View the Contest Entries As Part of Our Community Art Show:
About the Contest
- This contest is open to any teen with a cancer connection, age 13-19, who lives in the state of Wisconsin.
- Each teen may submit ONE piece of art OR writing to the contest that is a reflection of their connection to cancer. The teen may be a cancer survivor, have a loved one with cancer, have experienced a death to cancer, or has been touched in some way in their life by cancer. Questions about eligibility? Reach out to firstname.lastname@example.org
- Submissions must be original, in the teen’s own voice, and new for this contest (has not been submitted to another contest).
- Each submission will go before a panel of judges. The judges will review the piece as well as the completed entry form that includes a narrative about the piece (what is your cancer connection and what inspired you to create this piece).
- All submissions will be exhibited as part of the Gilda’s Club Art Show from Monday, April 19th to Sunday, April 25th at the Goodman Community Center in Madison. The art will be displayed in windows facing outwards toward the sidewalk so people can view the exhibit safely outdoors. A digital book of art and writing will be posted on the website for virtual viewing.
- Submission Deadline: Monday, April 12th at 5pm
- Winners will be announced at the Virtual Reception on Thursday, April 29 from 7-8 pm on Zoom. Teens do not need to be present to win.
- Prizes: Top prize is $300 gift card to Amazon; 2nd prize is $200 gift card to Amazon; $100 gift card to Amazon.
Thank you to our sponsors!
This event is sponsored, in part, by:
Sponsorship Opportunities Available—For more information please contact email@example.com
Holly Meyers is an award winning artist who has shown in galleries in Columbia, MO, Dubuque, Iowa, Chicago ,Illinois, Oakland, CA, Brooklyn, NY and here in Madison. She uses her skills to volunteer with organizations like Design for a Difference painting murals and donating art for advocacy organizations to raise money and awareness for equity and human rights.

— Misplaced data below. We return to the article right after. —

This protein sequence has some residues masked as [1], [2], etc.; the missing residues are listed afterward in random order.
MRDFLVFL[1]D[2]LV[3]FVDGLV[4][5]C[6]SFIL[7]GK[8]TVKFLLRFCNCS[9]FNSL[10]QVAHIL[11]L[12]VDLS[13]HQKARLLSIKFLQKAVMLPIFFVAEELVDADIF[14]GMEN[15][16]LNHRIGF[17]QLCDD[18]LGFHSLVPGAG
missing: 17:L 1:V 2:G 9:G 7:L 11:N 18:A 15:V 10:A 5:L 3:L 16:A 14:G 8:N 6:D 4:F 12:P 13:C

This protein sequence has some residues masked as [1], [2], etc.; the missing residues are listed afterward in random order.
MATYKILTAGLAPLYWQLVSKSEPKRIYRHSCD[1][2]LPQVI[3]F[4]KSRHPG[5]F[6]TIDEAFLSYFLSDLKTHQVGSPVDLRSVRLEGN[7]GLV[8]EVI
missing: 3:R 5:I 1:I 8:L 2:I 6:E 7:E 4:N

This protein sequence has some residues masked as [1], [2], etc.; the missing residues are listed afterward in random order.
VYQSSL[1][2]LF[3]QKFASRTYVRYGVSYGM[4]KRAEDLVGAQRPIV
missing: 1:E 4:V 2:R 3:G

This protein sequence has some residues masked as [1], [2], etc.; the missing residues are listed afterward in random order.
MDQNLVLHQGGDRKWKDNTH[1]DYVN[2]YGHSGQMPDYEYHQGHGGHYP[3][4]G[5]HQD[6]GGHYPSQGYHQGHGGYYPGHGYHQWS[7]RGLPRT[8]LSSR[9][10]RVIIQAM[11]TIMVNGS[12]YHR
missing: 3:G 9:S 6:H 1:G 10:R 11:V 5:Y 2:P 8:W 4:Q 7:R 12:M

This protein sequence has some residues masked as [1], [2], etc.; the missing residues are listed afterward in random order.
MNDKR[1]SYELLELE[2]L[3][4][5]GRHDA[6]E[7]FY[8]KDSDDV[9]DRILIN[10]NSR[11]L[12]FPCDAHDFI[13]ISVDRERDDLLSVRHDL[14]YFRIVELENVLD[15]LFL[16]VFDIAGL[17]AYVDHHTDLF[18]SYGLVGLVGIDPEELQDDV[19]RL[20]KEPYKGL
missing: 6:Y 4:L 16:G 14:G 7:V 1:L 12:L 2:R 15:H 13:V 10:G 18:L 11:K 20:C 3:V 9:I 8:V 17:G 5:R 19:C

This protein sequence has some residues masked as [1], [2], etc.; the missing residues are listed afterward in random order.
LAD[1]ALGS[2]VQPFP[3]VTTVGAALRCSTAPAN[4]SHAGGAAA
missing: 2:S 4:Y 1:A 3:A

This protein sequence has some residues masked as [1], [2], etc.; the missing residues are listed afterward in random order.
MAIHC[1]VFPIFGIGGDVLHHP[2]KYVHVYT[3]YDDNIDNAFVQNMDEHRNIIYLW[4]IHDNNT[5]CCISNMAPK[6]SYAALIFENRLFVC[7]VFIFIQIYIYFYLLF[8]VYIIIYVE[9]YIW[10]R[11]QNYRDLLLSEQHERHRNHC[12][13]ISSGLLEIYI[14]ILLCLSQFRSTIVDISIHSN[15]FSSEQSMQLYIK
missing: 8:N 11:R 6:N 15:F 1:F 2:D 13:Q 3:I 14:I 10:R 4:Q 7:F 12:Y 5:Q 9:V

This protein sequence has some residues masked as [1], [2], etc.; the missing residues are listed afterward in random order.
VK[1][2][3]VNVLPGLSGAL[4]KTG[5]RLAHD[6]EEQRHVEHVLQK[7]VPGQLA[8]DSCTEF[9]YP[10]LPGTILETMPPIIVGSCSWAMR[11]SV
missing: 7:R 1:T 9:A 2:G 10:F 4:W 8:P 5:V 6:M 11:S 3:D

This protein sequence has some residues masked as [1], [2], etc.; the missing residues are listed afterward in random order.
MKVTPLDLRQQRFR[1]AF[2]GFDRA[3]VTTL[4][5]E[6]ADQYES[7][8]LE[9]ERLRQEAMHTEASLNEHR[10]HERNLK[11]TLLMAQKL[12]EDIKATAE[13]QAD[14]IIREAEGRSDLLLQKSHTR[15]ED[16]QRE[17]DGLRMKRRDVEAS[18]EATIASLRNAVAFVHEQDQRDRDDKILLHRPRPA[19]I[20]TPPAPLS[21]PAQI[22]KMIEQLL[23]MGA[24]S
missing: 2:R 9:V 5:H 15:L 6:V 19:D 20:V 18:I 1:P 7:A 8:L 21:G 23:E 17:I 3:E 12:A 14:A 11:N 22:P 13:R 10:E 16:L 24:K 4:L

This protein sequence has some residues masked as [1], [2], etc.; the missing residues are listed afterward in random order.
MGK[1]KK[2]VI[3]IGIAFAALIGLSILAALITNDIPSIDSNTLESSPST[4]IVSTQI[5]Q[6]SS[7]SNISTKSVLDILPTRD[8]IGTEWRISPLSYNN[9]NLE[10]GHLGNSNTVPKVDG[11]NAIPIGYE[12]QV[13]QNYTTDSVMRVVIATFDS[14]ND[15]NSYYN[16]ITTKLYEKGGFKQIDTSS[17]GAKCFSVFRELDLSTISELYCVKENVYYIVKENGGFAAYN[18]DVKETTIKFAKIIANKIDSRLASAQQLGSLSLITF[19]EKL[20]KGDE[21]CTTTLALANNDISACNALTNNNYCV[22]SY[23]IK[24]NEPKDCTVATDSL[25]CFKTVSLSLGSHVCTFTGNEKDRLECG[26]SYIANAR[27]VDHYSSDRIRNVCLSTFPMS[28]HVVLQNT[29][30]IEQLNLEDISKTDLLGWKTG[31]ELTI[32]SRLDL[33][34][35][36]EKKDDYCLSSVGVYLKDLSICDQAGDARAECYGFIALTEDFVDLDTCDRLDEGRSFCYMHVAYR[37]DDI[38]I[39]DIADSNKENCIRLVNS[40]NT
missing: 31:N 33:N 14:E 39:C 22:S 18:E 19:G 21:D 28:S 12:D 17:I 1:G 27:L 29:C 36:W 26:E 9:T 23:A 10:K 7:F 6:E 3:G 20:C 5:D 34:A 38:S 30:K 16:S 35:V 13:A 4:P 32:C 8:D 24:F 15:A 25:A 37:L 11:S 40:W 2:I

Holly began her art career sketching fashion magazine fashion and drawing ponies in her room growing up. As a child she found a connection in her art that traveled with her that was consistent in an inconsistent homelife. Her love of art grew as she admired art and the world around her. She found a love of discarded old photos and loved how they had a story untold. She used art as an expression to share feelings and emotions which found connection with others. Art tells stories, heals us, shares ideas and visions. Holly continues to work on art here in Madison, WI.
Mallory Shotwell is an interdisciplinary artist and arts educator. In her art practice, she works with storytelling/interview, audio, photography, and video to share stories based on a theme. She majored in English at Aquinas College in Michigan, and later French and Elementary Education at Edgewood College in Madison. She worked as a public school teacher in Michigan and as a Montessori teacher in Madison. In her teaching practice, she utilizes multiple learning styles to serve and respect people’s needs.
Molly Tomony is a board-certified, registered Art Therapist and licensed professional counselor. She has worked at hospice, Gilda’s Club and Rainbow Project providing grief groups for children and teens who are grieving or have experienced trauma. Molly currently coordinates the Art Therapy program at Edgewood College. She understands the power of art to express feelings when words are not enough. Witnessing young people use art to transform pain and anger into insight and growth has fueled her to continue this work for over 25 years. In her free time, she likes to paint and spend time outdoors.